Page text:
CNET: Adobe Shockwave gets the ax on April 9. “Adobe is retiring Shockwave. On April 9, the browser-based multimedia platform will be discontinued and the Shockwave player for Windows won’t be available for download.” ooooh, I am feeling ooooold.
ZDNet: Adobe sends out second fix for critical Reader data leak vulnerability. “Adobe has released a second patch to resolve a critical zero-day vulnerability in Adobe Reader after its original fix failed. The vulnerability, CVE-2019-7089, was patched in Adobe’s February 12 patch release. Buried among 42 other critical bugs, the security flaw was described as a sensitive data leak problem which can lead to information disclosure when exploited.”
CBR: Seven Out of Every Ten Open Vulnerabilities Belong to Just Three Vendors. “Seven out of every ten open vulnerabilities observed by customers belongs to just three vendors, Oracle, Microsoft and Adobe. These are the findings of cyber security enterprise Kenna Security in their new report Prioritization to Prediction, which explores how enterprises are dealing with open vulnerabilities.”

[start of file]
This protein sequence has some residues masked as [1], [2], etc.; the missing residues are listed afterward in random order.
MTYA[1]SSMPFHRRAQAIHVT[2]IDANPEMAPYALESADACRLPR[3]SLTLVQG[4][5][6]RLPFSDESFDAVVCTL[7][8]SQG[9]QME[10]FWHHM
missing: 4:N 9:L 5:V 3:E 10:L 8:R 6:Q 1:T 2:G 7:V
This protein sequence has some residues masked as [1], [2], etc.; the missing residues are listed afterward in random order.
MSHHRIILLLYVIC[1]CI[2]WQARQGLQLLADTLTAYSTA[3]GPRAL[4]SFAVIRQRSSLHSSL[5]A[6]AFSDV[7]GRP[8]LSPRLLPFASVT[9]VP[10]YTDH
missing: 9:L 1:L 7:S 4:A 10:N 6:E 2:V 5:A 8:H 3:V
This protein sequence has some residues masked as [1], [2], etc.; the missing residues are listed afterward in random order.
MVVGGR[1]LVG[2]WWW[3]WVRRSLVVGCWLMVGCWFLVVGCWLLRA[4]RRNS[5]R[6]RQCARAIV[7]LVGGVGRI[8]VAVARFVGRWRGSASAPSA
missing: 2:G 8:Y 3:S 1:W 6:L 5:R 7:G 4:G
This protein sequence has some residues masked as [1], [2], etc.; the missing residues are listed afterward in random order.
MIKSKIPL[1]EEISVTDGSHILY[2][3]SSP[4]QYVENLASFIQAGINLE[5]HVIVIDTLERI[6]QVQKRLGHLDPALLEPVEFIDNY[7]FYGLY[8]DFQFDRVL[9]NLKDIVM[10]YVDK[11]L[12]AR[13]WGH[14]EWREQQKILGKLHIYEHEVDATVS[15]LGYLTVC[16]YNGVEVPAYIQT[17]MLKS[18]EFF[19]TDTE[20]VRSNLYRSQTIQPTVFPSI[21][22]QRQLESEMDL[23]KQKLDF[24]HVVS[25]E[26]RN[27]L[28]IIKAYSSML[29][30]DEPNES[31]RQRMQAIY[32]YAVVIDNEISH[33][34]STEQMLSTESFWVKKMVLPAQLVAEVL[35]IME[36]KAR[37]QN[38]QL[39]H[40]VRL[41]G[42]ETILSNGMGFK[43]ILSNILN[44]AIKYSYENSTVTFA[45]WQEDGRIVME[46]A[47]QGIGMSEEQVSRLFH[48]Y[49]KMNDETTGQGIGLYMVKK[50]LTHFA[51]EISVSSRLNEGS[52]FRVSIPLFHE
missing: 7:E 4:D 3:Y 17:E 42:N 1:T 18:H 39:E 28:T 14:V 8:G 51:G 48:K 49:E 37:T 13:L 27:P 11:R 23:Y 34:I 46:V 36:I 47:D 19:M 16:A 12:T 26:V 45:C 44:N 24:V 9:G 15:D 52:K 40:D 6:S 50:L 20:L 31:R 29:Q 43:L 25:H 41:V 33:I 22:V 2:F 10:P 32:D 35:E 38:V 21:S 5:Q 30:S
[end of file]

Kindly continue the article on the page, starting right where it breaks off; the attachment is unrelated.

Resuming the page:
Lifehacker: 27 Free Alternatives to Adobe’s Expensive App Subscriptions. “As you can imagine, Adobe’s price increase has set off a flurry of activity on the internet, with many annoyed users jumping onto Twitter threads and blog posts to suggest alternatives to Adobe’s ever-more-expensive subscription apps.”
The Register: Hope you’re over that New Year’s hangover – there’s an Adobe PDF app patch to install . “Adobe has issued its first patch of the year, emitting fixes for a pair of high-risk vulnerabilities in Acrobat and Reader. The APSB-02 security bundle is being recommended as a high-priority fix, so install it as soon as you can.”
The Register: Adobe Flash zero-day exploit… leveraging ActiveX… embedded in Office Doc… BINGO! . “Stop us if you’ve heard this one before: An Adobe Flash zero-day vulnerability is being actively targeted in the wild to hijack victims’ Windows PCs. Researchers with Gigamon Applied Threat Research (ATR) and Qihoo 360 uncovered a phishing campaign that exploits CVE-2018-15982, prompting Adobe to today release an out-of-band emergency update to patch up the flaw.”
The Register: Did you hear? There’s a critical security hole that lets web pages hijack computers. Of course it’s Adobe Flash’s fault. Deep sigh. “Adobe has emitted software updates to address a critical vulnerability in Flash Player for Windows, Mac, and Linux. PC owners and admins will want to upgrade their copies of Flash to version 18.104.22.168 or later in order to get the patch – or just dump the damn thing all together.”